Fireworks, of different kinds, are a common occurrence in the area surrounding Beit Jala, some set off in celebration and some set off in conflict. On this occasion, however, as during the celebrations of weddings, graduations and baptisms, the fireworks are explosively joyous. At the end of the video the noise of the fireworks overtakes the singing of “Glory to God in the highest.” We all live in hope that one day soon the song of the angels will overcome all military firing, and Beit Jala and Palestine and all the region will live in peace with justice with all her neighbors who deserve and long for the same freedoms and rights.
May Beit Jala know the peace the angels sang about during that mid-night on which Christ was born.
Twice Waseim turned the camera toward his parish church, Annunciation Catholic Church in Beit Jala, where I first met “my five (grand) children” – Issa, Mary, Ranim, Tamara and Tamer – back in 2003, and where Waseim worships every Sunday with Father Faysal, the parish priest, with the families of Beit Jala, with Suhail, the principal, with the teachers and students of the Latin Patriarchate School, and with the seminarians of the attached Latin Patriarchate Seminary. To all of them my heart will turn, as I turn my prayers to God at Midnight Mass for them.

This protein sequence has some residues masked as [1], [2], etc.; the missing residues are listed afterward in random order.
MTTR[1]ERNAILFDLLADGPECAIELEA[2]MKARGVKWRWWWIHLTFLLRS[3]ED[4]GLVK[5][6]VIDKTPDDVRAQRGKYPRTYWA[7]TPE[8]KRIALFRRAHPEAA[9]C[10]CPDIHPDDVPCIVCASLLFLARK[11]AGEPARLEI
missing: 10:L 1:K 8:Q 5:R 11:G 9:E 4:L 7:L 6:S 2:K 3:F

The Catholic parish in Beit Jala (Bethlehem) is the Church of the Annunciation. Today, March 25, the Solemnity of the Annunciation, is the parish’s patronal feast day. Adding to the celebration is the fact that it is the birthday of their pastor, Father Ibrahim. A big day it was this year. The school children had a day off from classes. The teachers had a retreat day with Bishop Shomali. There was a special Mass. There was a parish dinner. And there was tembola – bingo!